Machinists and tool and die makers

Machinists and Tool and Die Makers

Machinists and tool and die makers set up and operate a variety of computer-controlled and mechanically-controlled machine tools to produce precision metal parts, instruments, and tools.

High school diploma or equivalent $40,910
Plumbers, pipefitters, and steamfitters

Plumbers, Pipefitters, and Steamfitters

Plumbers, pipefitters, and steamfitters install and repair pipes that carry liquids or gases to and in businesses, homes, and factories.

High school diploma or equivalent $49,140
Welders, cutters, solderers, and brazers

Welders, Cutters, Solderers, and Brazers

Welders, cutters, solderers, and brazers weld or join metal parts. They also fill holes, indentions, or seams of metal products, using hand-held metal joining equipment.

High school diploma or equivalent $36,300

Contacts for More Information

For information about industrial machinery mechanics and maintenance workers, visit

APICS

Association for Maintenance Professionals

National Association of Manufacturers

Society for Maintenance & Reliability Professionals

For information about millwrights and the precision machined products industry, training, and apprenticeships, visit

Precision Machined Products Association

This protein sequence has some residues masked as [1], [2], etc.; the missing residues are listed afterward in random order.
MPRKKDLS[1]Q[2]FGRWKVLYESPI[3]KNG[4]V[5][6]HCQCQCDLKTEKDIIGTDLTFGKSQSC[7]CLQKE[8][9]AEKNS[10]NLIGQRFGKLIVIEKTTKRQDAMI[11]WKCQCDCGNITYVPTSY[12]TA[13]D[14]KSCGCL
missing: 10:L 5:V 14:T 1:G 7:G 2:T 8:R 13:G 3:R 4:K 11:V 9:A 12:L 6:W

For further information on apprenticeship programs, write to the Apprenticeship Council of your state's labor department or to local firms that employ machinery mechanics and repairers. You can also find information about registered apprenticeships, together with links to state apprenticeship programs, on the U.S. Department of Labor website: Employment and Training Administration. Apprenticeship information is available as well from the U.S. Department of Labor toll-free help line: (877) 872-5627.

O*NET

Industrial Machinery Mechanics

Millwrights

Maintenance Workers, Machinery

Suggested citation:

Bureau of Labor Statistics, U.S. Department of Labor, Occupational Outlook Handbook, 2014-15 Edition, Industrial Machinery Mechanics and Maintenance Workers and Millwrights,
on the Internet at http://www.bls.gov/ooh/installation-maintenance-and-repair/industrial-machinery-mechanics-and-maintenance-workers-and-millwrights.htm (visited August 22, 2014).

Publish Date: Wednesday, January 8, 2014